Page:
For bank customers, IFSC code is important because most electronic fund transfers cannot be initiated unless the IFSC code of the beneficiary/payee is provided along with the bank account number.
IFSC code plays an important role when money is transferred from one account to another through methods such as IMPS, NEFT and RTGS. All these options are fundamentally concerned with inter-bank money transfer but perform this task in different ways. The common thread amongst these varied options is the bank IFSC codes system- the hypothetical plaque that identifies a bank branch as a confirmation to the incoming monies that the same has been routed to the correct destination. Compare this to a cattle rancher and his/her massive flock of cattle. Without a branding system, identifying individual members of the herd and accounting for all of them will be next to impossible.
A lot of the above discussions have centered on the common bank cheque. This mainstay of the banking world is an amalgamation of a number of components that help to authenticate its genuinity and allow us to attach our complete faith in its applicability. The primary components of a typical bank cheque are illustrated as follows,
On a typical bank cheque, the IFSC code is compulsorily listed though the location of the same on the cheque leaf will differ from bank to bank.
In our example image: we are displaying the location of the IFSC code on a HDFC Cheque.
Displayed in a typewritten font at the bottom of the cheque in special font style. This is primarily used for tracking the cheque and for other administrative purposes.
This is displayed next to the cheque number on cheques offered by all banks in India.
Both Cheque number and MICR Code are displayed in a unique font and ink, and the latter can only be picked up by a Magnetic Character Ink Reader.
IFSC code can be used to transfer funds using three electronic fund transfer modes such as NEFT, RTGS and IMPS. These types of electronic fund transfers enable customers to easily transfer funds from one account to another. Choosing electronic transferring systems brings down the chances of error in a transaction because fund transfers are only authorised if accurate details such as the payee’s bank specific IFSC code and bank account number are provided.
Abbreviation of Indian Financial System Code, is a code that is used to identify all participating banks under the NEFT system. It is basically 11 digit alphanumeric code that is different for each bank and its affiliated branch.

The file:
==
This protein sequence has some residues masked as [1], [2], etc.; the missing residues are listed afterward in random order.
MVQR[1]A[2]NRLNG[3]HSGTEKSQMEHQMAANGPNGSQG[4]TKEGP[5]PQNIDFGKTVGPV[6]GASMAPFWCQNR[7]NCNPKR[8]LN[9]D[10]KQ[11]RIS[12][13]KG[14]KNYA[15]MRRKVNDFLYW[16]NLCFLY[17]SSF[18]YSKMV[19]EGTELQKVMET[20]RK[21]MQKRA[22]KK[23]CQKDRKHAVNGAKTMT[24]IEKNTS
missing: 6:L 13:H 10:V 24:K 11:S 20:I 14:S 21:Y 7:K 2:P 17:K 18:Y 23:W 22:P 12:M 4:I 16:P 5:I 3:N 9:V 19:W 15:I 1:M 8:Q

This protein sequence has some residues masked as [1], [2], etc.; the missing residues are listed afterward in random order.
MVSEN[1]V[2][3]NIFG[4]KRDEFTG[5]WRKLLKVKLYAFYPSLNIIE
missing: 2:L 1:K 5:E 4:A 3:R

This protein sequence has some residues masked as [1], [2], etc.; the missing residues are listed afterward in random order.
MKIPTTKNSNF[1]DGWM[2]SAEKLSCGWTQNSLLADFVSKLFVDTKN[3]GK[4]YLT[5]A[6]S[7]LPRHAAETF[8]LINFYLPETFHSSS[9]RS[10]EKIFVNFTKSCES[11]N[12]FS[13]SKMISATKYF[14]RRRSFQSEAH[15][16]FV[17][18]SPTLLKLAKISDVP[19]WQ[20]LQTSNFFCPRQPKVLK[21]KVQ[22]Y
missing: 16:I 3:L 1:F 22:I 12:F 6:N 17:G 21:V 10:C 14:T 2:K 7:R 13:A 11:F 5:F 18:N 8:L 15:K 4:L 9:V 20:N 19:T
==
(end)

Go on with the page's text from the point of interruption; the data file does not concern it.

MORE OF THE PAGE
|IFSC Code||MICR Code|
|IFSC is a 11-digit alphanumeric number.||MICR is a 9-digit code.|
|IFSC is used to facilitate electronic money transfer between banks that operate in the country.||MICR is used to make cheque processing simpler and faster.|
|In a IFSC code, the first four characters indicate the name of the bank.||In MICR code, a combination of the fourth, fifth and sixth digit indicate the bank code.|
|In IFSC,the last six characters represent the branch code||In the MICR code the last three digits indicate the bank branch code.|
If the individual knows his/her way around banking transactions, they are already aware that there are two main forms of fund transfer. One being the old-fashioned physical way, wherein you walk into the bank and remit the cheque at the teller’s cubicle. While the second being the electronic way using methods such as IMPS, NEFT or RTGS.
When dealing with the old-school ‘going-to-the-bank’ way, one does not need to register a beneficiary but the electronic method is a bit different and a lot more secure too. So, how do you go about transferring funds to an individual, who has explicitly requested you to transfer funds with the help of technology? Well, don’t fret over the details if you don’t already know it because you will learn all that you need to in this page.
To transfer funds with the help of technology, the individual is required to meet a few requirements. They are:
Nearly every bank in India follows its own policy with regards to a third party money transfer. One thing worth noting here is that the process remains more or less the same, except for the fact that they are phrased a bit differently.
For example, let’s take a look at HDFC Bank’s procedure. The steps involved are: